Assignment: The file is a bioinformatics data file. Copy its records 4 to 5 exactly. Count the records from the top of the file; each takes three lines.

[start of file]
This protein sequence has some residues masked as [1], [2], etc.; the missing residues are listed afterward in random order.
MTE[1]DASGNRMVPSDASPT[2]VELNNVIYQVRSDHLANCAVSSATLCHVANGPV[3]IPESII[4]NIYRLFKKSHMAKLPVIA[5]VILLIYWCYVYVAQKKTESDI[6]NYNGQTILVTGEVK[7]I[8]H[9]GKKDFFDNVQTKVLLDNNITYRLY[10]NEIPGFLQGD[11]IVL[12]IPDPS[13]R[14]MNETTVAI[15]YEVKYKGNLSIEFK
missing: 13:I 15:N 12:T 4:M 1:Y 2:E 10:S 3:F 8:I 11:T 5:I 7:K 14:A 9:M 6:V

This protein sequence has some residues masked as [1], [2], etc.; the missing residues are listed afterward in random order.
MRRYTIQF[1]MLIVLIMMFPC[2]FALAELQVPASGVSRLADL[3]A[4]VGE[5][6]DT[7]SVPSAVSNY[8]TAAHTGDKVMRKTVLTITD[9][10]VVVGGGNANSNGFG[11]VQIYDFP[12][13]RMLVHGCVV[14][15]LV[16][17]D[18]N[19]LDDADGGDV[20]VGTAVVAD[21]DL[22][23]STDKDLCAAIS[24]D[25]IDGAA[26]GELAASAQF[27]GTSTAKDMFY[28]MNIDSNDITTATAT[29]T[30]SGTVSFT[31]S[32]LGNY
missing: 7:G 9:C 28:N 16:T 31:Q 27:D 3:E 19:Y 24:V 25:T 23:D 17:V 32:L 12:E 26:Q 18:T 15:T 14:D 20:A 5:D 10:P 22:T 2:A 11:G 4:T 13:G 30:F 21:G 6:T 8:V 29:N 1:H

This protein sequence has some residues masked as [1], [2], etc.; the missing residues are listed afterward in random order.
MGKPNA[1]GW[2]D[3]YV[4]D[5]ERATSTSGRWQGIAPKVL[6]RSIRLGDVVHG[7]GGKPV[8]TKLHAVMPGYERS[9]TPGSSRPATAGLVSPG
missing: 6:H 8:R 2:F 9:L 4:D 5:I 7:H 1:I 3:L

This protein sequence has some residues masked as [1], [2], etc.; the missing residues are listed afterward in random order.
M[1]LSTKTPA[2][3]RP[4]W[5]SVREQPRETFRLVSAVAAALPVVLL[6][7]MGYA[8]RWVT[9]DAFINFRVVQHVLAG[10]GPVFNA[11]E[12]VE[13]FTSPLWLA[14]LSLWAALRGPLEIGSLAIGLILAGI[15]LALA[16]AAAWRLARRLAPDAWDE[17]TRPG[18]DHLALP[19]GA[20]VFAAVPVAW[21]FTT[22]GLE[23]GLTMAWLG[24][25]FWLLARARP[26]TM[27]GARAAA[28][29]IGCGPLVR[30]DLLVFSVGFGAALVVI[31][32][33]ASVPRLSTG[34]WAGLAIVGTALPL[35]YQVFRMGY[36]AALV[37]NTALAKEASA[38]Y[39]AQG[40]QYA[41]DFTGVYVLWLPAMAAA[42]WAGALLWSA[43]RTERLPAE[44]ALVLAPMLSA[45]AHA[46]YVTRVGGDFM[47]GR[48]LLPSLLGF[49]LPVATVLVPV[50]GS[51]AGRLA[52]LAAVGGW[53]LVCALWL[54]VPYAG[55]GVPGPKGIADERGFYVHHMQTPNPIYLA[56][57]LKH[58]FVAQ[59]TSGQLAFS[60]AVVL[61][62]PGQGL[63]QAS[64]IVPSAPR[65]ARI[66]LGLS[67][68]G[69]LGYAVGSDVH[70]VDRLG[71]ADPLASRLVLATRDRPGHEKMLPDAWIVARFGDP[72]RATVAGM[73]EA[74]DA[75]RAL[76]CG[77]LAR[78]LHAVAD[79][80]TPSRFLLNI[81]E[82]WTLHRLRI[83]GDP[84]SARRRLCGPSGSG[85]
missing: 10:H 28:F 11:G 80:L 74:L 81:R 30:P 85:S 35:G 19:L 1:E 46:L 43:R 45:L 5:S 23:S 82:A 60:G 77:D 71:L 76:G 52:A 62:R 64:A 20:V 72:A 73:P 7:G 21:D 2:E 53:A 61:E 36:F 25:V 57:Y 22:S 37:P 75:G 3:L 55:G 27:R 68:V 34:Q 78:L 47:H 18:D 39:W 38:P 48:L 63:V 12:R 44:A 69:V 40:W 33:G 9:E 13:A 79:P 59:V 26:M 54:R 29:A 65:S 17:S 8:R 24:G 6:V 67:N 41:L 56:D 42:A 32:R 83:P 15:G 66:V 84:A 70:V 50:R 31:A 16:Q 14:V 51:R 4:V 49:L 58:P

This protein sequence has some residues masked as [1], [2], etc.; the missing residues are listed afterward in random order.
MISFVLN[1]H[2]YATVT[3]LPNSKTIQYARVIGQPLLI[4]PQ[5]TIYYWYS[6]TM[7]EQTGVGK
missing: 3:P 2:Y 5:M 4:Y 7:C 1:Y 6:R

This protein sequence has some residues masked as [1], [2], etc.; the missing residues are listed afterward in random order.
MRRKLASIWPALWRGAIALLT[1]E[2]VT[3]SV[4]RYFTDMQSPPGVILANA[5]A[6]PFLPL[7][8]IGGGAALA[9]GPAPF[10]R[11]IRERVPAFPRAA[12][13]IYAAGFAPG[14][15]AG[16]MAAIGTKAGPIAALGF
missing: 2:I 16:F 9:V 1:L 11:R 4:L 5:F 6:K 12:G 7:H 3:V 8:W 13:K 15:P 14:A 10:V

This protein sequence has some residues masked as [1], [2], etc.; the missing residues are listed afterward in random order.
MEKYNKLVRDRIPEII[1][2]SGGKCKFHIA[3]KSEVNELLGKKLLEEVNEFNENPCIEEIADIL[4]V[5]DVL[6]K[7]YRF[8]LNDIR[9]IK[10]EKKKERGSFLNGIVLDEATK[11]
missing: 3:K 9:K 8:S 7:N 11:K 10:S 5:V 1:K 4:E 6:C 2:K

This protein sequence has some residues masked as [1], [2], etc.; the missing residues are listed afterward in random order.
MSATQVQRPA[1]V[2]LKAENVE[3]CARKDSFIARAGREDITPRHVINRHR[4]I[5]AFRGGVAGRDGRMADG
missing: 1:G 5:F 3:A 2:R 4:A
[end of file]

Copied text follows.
This protein sequence has some residues masked as [1], [2], etc.; the missing residues are listed afterward in random order.
M[1]LSTKTPA[2][3]RP[4]W[5]SVREQPRETFRLVSAVAAALPVVLL[6][7]MGYA[8]RWVT[9]DAFINFRVVQHVLAG[10]GPVFNA[11]E[12]VE[13]FTSPLWLA[14]LSLWAALRGPLEIGSLAIGLILAGI[15]LALA[16]AAAWRLARRLAPDAWDE[17]TRPG[18]DHLALP[19]GA[20]VFAAVPVAW[21]FTT[22]GLE[23]GLTMAWLG[24][25]FWLLARARP[26]TM[27]GARAAA[28][29]IGCGPLVR[30]DLLVFSVGFGAALVVI[31][32][33]ASVPRLSTG[34]WAGLAIVGTALPL[35]YQVFRMGY[36]AALV[37]NTALAKEASA[38]Y[39]AQG[40]QYA[41]DFTGVYVLWLPAMAAA[42]WAGALLWSA[43]RTERLPAE[44]ALVLAPMLSA[45]AHA[46]YVTRVGGDFM[47]GR[48]LLPSLLGF[49]LPVATVLVPV[50]GS[51]AGRLA[52]LAAVGGW[53]LVCALWL[54]VPYAG[55]GVPGPKGIADERGFYVHHMQTPNPIYLA[56][57]LKH[58]FVAQ[59]TSGQLAFS[60]AVVL[61][62]PGQGL[63]QAS[64]IVPSAPR[65]ARI[66]LGLS[67][68]G[69]LGYAVGSDVH[70]VDRLG[71]ADPLASRLVLATRDRPGHEKMLPDAWIVARFGDP[72]RATVAGM[73]EA[74]DA[75]RAL[76]CG[77]LAR[78]LHAVAD[79][80]TPSRFLLNI[81]E[82]WTLHRLRI[83]GDP[84]SARRRLCGPSGSG[85]
missing: 10:H 28:F 11:G 80:L 74:L 81:R 30:P 85:S 35:G 19:L 1:E 46:L 43:R 45:L 5:S 23:S 82:A 60:G 77:D 71:L 76:G 52:A 62:R 64:A 20:V 72:A 73:P 7:G 21:D 2:E 53:A 61:E 36:F 25:V 57:Y 22:S 37:P 75:G 3:L 55:G 27:R 68:V 34:Q 78:L 47:H 18:D 39:W 38:P 48:L 63:V 12:R 44:A 69:V 40:W 33:G 9:E 13:A 79:P 59:V 26:M 54:R 29:A 65:S 17:S 8:R 24:G 6:V 67:N 41:L 56:D 42:A 32:R 83:P 15:G 66:V 84:A 70:V 50:R 31:A 16:Q 14:V 51:R 4:V 49:L 58:P

This protein sequence has some residues masked as [1], [2], etc.; the missing residues are listed afterward in random order.
MISFVLN[1]H[2]YATVT[3]LPNSKTIQYARVIGQPLLI[4]PQ[5]TIYYWYS[6]TM[7]EQTGVGK
missing: 3:P 2:Y 5:M 4:Y 7:C 1:Y 6:R